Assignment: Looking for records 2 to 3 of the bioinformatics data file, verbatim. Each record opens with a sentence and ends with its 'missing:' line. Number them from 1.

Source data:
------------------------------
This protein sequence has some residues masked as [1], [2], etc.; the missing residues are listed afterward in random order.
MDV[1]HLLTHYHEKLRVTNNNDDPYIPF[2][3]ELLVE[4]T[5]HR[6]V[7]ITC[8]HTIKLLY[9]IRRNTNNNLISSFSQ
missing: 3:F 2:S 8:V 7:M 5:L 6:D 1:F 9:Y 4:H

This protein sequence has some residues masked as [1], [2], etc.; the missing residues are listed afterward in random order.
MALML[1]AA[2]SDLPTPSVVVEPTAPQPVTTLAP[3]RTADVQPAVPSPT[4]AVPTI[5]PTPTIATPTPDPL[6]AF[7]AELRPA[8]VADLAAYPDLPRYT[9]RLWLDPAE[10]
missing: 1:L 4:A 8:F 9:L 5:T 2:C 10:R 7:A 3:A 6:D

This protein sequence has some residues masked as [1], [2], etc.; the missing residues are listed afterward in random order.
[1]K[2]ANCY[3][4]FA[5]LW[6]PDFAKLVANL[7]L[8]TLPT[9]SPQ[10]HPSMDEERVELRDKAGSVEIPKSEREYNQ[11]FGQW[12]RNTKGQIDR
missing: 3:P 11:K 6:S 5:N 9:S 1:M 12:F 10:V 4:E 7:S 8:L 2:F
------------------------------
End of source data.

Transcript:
This protein sequence has some residues masked as [1], [2], etc.; the missing residues are listed afterward in random order.
MALML[1]AA[2]SDLPTPSVVVEPTAPQPVTTLAP[3]RTADVQPAVPSPT[4]AVPTI[5]PTPTIATPTPDPL[6]AF[7]AELRPA[8]VADLAAYPDLPRYT[9]RLWLDPAE[10]
missing: 1:L 4:A 8:F 9:L 5:T 2:C 10:R 7:A 3:A 6:D

This protein sequence has some residues masked as [1], [2], etc.; the missing residues are listed afterward in random order.
[1]K[2]ANCY[3][4]FA[5]LW[6]PDFAKLVANL[7]L[8]TLPT[9]SPQ[10]HPSMDEERVELRDKAGSVEIPKSEREYNQ[11]FGQW[12]RNTKGQIDR
missing: 3:P 11:K 6:S 5:N 9:S 1:M 12:F 10:V 4:E 7:S 8:L 2:F